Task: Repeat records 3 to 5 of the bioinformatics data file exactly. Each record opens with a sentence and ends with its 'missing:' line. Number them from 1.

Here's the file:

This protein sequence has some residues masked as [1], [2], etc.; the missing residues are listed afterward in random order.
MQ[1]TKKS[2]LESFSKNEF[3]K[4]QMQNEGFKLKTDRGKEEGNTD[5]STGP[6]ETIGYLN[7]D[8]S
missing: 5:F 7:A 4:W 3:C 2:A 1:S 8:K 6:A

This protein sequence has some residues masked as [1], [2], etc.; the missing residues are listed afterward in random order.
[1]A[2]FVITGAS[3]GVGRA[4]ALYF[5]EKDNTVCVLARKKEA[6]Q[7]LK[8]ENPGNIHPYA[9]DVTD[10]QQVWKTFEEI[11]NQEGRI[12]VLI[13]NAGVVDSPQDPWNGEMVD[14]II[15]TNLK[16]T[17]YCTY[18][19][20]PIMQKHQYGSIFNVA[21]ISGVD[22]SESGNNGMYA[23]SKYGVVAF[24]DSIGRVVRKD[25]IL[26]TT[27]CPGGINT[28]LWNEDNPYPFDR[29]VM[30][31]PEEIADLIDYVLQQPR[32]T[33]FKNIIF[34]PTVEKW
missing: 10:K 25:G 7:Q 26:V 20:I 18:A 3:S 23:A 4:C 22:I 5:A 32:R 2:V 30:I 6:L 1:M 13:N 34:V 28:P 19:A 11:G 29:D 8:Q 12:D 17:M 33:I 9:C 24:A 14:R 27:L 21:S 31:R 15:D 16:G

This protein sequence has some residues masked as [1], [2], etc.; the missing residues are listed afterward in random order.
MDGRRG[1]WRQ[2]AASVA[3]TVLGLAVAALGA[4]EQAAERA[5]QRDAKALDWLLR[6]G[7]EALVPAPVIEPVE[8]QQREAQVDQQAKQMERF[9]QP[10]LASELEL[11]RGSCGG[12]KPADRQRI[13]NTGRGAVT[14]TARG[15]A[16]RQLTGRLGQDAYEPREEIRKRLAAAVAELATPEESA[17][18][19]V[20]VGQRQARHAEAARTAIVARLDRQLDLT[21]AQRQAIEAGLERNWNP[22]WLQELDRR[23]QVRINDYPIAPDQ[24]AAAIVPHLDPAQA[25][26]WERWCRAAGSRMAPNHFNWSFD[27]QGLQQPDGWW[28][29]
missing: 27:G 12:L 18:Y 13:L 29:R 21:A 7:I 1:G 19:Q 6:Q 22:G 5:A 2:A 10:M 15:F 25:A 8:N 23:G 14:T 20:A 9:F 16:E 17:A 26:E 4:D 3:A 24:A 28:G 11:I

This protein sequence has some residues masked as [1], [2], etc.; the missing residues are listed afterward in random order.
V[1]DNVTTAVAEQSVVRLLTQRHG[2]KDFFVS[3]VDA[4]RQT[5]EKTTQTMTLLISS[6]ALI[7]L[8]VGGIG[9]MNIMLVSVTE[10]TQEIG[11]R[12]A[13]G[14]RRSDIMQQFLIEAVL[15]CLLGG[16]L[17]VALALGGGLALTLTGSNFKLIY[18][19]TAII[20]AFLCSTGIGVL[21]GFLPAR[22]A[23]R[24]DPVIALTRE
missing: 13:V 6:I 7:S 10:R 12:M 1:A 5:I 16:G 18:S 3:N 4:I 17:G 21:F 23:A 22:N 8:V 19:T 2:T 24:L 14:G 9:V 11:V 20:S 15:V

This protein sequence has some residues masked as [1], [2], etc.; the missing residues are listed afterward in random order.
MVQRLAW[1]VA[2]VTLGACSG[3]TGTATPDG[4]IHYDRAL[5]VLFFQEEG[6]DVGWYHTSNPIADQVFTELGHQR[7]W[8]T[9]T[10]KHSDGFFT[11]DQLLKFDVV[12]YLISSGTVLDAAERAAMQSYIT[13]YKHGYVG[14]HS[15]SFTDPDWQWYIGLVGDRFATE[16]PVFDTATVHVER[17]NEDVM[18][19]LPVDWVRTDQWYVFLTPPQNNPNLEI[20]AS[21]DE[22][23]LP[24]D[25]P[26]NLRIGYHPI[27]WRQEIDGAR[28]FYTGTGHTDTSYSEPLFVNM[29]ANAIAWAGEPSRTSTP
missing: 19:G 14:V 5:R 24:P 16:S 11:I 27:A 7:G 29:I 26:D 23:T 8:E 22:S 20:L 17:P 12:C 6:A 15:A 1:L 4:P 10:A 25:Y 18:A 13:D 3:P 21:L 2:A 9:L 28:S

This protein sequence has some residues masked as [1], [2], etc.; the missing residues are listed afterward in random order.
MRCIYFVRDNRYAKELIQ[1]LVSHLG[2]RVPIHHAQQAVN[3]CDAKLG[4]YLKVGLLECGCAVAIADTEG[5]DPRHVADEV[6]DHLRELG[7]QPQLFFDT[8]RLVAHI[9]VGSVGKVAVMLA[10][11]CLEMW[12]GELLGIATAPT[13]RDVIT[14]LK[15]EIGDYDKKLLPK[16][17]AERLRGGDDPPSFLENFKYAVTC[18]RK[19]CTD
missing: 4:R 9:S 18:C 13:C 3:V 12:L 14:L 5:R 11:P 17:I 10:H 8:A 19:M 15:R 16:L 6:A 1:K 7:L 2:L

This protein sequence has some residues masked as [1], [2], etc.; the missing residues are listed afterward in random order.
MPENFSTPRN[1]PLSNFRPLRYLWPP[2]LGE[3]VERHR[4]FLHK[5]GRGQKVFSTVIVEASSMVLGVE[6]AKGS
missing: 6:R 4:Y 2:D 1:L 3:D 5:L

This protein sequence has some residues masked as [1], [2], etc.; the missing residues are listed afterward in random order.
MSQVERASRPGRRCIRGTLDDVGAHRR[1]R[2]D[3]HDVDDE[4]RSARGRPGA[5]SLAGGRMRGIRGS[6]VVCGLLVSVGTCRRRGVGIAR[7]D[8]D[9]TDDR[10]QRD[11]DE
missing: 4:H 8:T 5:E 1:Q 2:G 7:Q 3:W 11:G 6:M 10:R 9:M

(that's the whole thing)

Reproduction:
This protein sequence has some residues masked as [1], [2], etc.; the missing residues are listed afterward in random order.
MDGRRG[1]WRQ[2]AASVA[3]TVLGLAVAALGA[4]EQAAERA[5]QRDAKALDWLLR[6]G[7]EALVPAPVIEPVE[8]QQREAQVDQQAKQMERF[9]QP[10]LASELEL[11]RGSCGG[12]KPADRQRI[13]NTGRGAVT[14]TARG[15]A[16]RQLTGRLGQDAYEPREEIRKRLAAAVAELATPEESA[17][18][19]V[20]VGQRQARHAEAARTAIVARLDRQLDLT[21]AQRQAIEAGLERNWNP[22]WLQELDRR[23]QVRINDYPIAPDQ[24]AAAIVPHLDPAQA[25][26]WERWCRAAGSRMAPNHFNWSFD[27]QGLQQPDGWW[28][29]
missing: 27:G 12:L 18:Y 13:L 29:R 21:A 7:I 1:G 19:Q 6:Q 22:G 5:A 2:A 10:M 15:F 25:A 8:N 23:G 14:T 20:A 9:F 16:E 17:A 26:E 4:D 3:A 24:A 28:G 11:I

This protein sequence has some residues masked as [1], [2], etc.; the missing residues are listed afterward in random order.
V[1]DNVTTAVAEQSVVRLLTQRHG[2]KDFFVS[3]VDA[4]RQT[5]EKTTQTMTLLISS[6]ALI[7]L[8]VGGIG[9]MNIMLVSVTE[10]TQEIG[11]R[12]A[13]G[14]RRSDIMQQFLIEAVL[15]CLLGG[16]L[17]VALALGGGLALTLTGSNFKLIY[18][19]TAII[20]AFLCSTGIGVL[21]GFLPAR[22]A[23]R[24]DPVIALTRE
missing: 13:V 6:I 7:S 10:R 12:M 1:A 5:I 16:G 18:S 3:N 4:I 17:G 21:F 23:A 22:N 8:V 19:T 2:T 24:L 14:G 9:V 11:V 20:S 15:V

This protein sequence has some residues masked as [1], [2], etc.; the missing residues are listed afterward in random order.
MVQRLAW[1]VA[2]VTLGACSG[3]TGTATPDG[4]IHYDRAL[5]VLFFQEEG[6]DVGWYHTSNPIADQVFTELGHQR[7]W[8]T[9]T[10]KHSDGFFT[11]DQLLKFDVV[12]YLISSGTVLDAAERAAMQSYIT[13]YKHGYVG[14]HS[15]SFTDPDWQWYIGLVGDRFATE[16]PVFDTATVHVER[17]NEDVM[18][19]LPVDWVRTDQWYVFLTPPQNNPNLEI[20]AS[21]DE[22][23]LP[24]D[25]P[26]NLRIGYHPI[27]WRQEIDGAR[28]FYTGTGHTDTSYSEPLFVNM[29]ANAIAWAGEPSRTSTP
missing: 19:G 14:V 5:R 24:P 16:S 11:I 27:A 7:G 29:I 26:D 23:T 8:E 22:S 20:L 17:P 12:C 6:A 15:A 1:L 4:P 10:A 25:Y 18:A 13:D 3:P 21:L 2:A 9:L 28:S